Sunday, March 01, 2009

Fun Monday - Mothers of Mothers

Fun Monday is here again and this week, Jo, who loves Chocolate and Other Things is hosting:

March 2nd is my Mom's birthday and was her mother's birthday as well. For this week's Fun Monday, tell me something fun about your mother and/or her mother. What fun, weird, laughable memories do you have of your Mom or your Grandma?

And I thought this would be easy... I already write about my Mom. She makes me laugh on a regular basis (the sponge story is typical!) so I decided to write about my mother's mother. She wasn't a particularly funny lady... Her sense of humor was very different from mine and I didn't always get what she thought was humorous and vice versa. But she knew about joy. Simple joy.

My grandmother was always there when I was growing up. But I never felt like I really knew her.

She was a rebel of her time - a divorced woman raising two children on her own and highly suspicious by society's standards. She had a job of some stature and was paid well enough to raise her kids, buy houses and cars and retire comfortably. She was a serious penny pincher who believed in getting value for what she spent. Sometimes, she spent on us, buying us shoes when things were tight (hello? 6 children in my family!!!!). She had an amazing eye for color and coordination and could put together the most beautiful outfits, which I appreciated - but shopping with her was sheer torture for me. She looked at every article of clothing, examining it for stains or loose threads or pulls. That careful, painstaking attitude was so characteristic of her. She was a perfectionist. And I don't feel like I really knew her at all until close to the end of her life. She was very tight-lipped about her life and undemonstrative in her emotions. I think that was a wall she built to keep out the doubts she had about herself and whether or not she was lovable.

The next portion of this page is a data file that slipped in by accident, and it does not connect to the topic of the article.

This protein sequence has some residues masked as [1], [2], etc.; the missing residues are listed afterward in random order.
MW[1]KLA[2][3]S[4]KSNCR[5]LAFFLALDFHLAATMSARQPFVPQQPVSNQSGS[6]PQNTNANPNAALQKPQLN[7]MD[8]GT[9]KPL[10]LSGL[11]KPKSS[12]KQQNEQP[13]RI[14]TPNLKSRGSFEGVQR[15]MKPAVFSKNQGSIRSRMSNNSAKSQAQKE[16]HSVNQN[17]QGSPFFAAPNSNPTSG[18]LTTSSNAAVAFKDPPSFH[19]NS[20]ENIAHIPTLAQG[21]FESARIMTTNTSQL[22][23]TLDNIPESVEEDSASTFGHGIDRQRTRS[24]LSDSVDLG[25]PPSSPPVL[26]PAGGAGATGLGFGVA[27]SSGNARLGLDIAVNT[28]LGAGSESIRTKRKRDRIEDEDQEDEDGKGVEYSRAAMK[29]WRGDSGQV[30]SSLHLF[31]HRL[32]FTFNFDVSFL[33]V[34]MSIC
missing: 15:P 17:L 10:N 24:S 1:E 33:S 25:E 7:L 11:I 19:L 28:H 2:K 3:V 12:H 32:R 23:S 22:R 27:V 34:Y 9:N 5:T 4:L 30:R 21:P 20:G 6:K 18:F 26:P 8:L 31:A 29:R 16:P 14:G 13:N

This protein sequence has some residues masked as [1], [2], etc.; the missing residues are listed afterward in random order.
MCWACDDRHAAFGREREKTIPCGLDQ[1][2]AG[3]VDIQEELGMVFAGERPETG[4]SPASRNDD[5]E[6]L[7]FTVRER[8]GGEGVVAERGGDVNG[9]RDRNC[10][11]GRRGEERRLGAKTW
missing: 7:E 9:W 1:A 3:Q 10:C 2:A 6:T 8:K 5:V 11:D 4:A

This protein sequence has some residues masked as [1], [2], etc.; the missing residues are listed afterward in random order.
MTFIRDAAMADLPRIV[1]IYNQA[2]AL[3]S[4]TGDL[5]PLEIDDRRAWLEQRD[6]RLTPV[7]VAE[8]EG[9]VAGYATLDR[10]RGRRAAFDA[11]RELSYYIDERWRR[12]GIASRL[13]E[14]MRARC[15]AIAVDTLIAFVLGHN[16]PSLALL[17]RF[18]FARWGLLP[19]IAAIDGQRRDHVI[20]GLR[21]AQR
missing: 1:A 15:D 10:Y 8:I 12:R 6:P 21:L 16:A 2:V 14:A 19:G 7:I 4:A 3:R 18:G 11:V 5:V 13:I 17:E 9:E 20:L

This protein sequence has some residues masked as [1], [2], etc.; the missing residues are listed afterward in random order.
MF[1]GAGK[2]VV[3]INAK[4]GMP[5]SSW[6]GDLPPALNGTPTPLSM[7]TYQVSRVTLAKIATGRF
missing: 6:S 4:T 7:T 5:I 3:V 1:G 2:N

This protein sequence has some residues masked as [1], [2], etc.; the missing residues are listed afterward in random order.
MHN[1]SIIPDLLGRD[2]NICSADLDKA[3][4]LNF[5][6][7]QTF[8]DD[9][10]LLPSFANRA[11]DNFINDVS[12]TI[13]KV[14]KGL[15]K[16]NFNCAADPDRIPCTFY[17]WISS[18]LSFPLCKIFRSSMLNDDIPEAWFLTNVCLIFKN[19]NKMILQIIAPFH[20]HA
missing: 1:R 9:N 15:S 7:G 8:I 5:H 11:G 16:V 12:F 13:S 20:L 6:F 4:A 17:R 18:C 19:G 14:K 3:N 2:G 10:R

But as she got close to 80 years old, there was a softening in her, an openness that wasn't there before. I would go visit her, clean her house, work in the yard with her. Freed of the need for stockings and heels, she spent her days in button-up shirts and capri pants. She didn't go to the hairdresser every week anymore and the loose curls that would blow in the wind suited her.

I remember going to her house one time... The door was unlocked but there was no answer when I called out for her. I searched the house and the yard, calling for her with no response. I was standing in the carport when she appeared out of the bushes in the back of the yard. Her hair was wild and there were grass stains on her pants and she was smiling from ear to ear. Her eyes lit up when she saw me and we went in for coke floats which she'd recently become addicted to. What on earth were you doing back there? I asked. She had picked up a bucket full of pine cones and had spent the last half hour chucking them as far as she could into the ravine that ran behind the house - and having a blast doing it.

That was the thing... finally free of having to make a living and be a proper lady all the time, she finally learned how to have fun. Just doing simple things, like chucking pine cones and making coke floats brought her great joy.

She died in August 2001, a month before the September 11th attack on the World Trade Center. A sudden heart attack after a lovely evening out with my uncle and his wife. It was such a shock to us. But you know... it was the perfect death for her. No muss, no fuss after a perfect day.

It took me a long time to stop calling her. A long time for it to sink in that she would not be answering the phone again. And I still miss her. I feel like I was only just getting to know her. But you know? I think I already knew what was important. That she loved me and that she was happy.

24 comments:

HoosierGirl5 said...

I have good memories of my grandmother, too. Nice post.

J.

MommyWizdom said...

That was a beautiful story. Thanks for sharing it. I played this time too.

Cheers.

MommyWizdom

Jan said...

What a wonderful tribute to your Grandma.

Swampy said...

Oh, that makes me want to go throw some pine cones and make a coke float...this very brief, beautiful tribute to your Grandma could be made into a movie. What a lesson we can all learn from these words you have woven into a tapestry for us. Thank you.